Welcome to Night Vale by Joseph Fink and Jeffrey Cranor. Harper Perennial: 2015.
It’s a book review? Whaaaat?
Yes that’s right, a book review! (And it’s spoiler-free!)
Pleasure reading has been slow going lately because I’ve been doing a lot of school reading that’s beyond what’s assigned (*nerd*), and the book I’m currently working on for pleasure, The Circle, is going to take me a while to get through (for reasons I will surely talk about when I review it). I also had to stop and read the Fantastic Beasts screenplay, which was delightful, and I’ll probably post about it shortly. ANYWAY.
Welcome to Night Vale is a novel based on the popular podcast of the same name. The novel is written by the writers of the podcast and features many of the same characters, but its story is original and separate from the show. I was a listener of the podcast before the book was announced, though I am very far from being caught up. I’ve listened to maybe 50-ish of the episodes and absolutely love it. I’m not really a podcast person in general because they are hard to fit in my typical life routine, but I’ll listen when I can.
The Welcome to Night Vale podcast is narrated as if you are a citizen of the town of Night Vale and you are listening to the community radio station. You get updates on the news of the town from Cecil Baldwin, the voice of Night Vale. But Night Vale is not an ordinary town: the happenings reported in the news include hostile takeovers by a Glow Cloud that rains dead animals down on the city, mysterious hooded figures that walk around the dog park with no discernable purpose, and a heated mayoral campaign in which one of the candidates is literally a 5-headed dragon. Some of my favorite characters include the Faceless Old Woman Who Secretly Lives in Your Home and Carlos, the scientist.
Have I sold you yet?
If you are planning to pick up the novel, I suggest you get a taste of the podcast first, but it is definitely not necessary to listen to any of it in order to enjoy or understand the book. You can easily do one or the other first, but I took extra joy in the little details from the podcast that were included in the novel. The novel is not narrated like the podcast, but there are a few chapters interspersed in the text that are transcripts from the radio, reporting on events in the book. If you’ve listened to the show, you can’t help but read these sections in Cecil’s soothing baritone.
Honestly, I was pleasantly surprised at just how fantastic this book is. I’m sure I’m not the only person who was skeptical that Night Vale could be pulled off in novel form, but it was. It very much was.
The biggest surprise for me was how excellent the character development is. The story follows two main characters, Diane and Jackie, who as far as I know are not main characters in the podcast. The development of these two characters was insanely good, given the type of story and writing style that characterize both the Night Vale podast and the book.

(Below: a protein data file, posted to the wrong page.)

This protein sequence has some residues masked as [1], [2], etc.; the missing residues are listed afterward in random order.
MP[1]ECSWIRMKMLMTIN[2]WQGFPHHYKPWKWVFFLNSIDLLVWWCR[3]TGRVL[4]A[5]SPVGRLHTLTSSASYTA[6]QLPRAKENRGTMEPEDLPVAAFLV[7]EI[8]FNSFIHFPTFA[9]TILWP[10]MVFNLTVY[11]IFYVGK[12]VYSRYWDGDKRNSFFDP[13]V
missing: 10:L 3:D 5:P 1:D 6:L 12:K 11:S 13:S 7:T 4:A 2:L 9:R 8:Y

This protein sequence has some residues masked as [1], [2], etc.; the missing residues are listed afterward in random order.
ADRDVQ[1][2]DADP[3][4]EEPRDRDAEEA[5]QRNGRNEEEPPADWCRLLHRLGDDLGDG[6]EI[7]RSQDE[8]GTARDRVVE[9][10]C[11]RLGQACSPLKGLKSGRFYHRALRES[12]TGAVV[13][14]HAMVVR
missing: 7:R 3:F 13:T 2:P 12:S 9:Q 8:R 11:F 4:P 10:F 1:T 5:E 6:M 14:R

What are that story and writing style like? Well, in short, you can’t really expect anything when reading or listening to Night Vale. The humor that the writers use is odd and definitely an acquired taste – it’s not for everyone. Sometimes the “punch lines” and plot developments make absolutely no sense at all and are completely unexpected, and other times they are completely mundane and exactly what you would expect. It’s a quirky humor that is difficult to describe, but I think the best word for it is absurdist. I’m constantly laughing at loud at the podcast and found myself doing the same with the book. But within that type of tone and story structure where literally anything can happen, I wasn’t sure how well the characters would actually resonate with the reader. But the characters resonate beautifully.
Absurdity is still present in full force in the Night Vale novel, but the story is also an incredibly heart-warming one about Diane’s relationship to her teenage son (who is a shape-shifter) and Jackie’s personal growth and development. Each woman goes on a journey of self-discovery, even though the plot is absurdist. I deeply felt for both of these women and empathized with what they were going through, even though what they were going through makes absolutely no sense at all in any sort of reality. That is the magic of this book.
I haven’t actually read Alice in Wonderland or Through the Looking Glass, but I imagine fans of Lewis Carol would enjoy Night Vale. Also The Hitchhiker’s Guide to the Galaxy fans would take well to Night Vale. I’m not really sure what other things to compare it to because it’s just uniquely Night Vale. Fink and Cranor did an excellent job of taking a weird universe we knew from a radio show and establishing a very human novel, despite its alien world and circumstances. 5 stars, no question.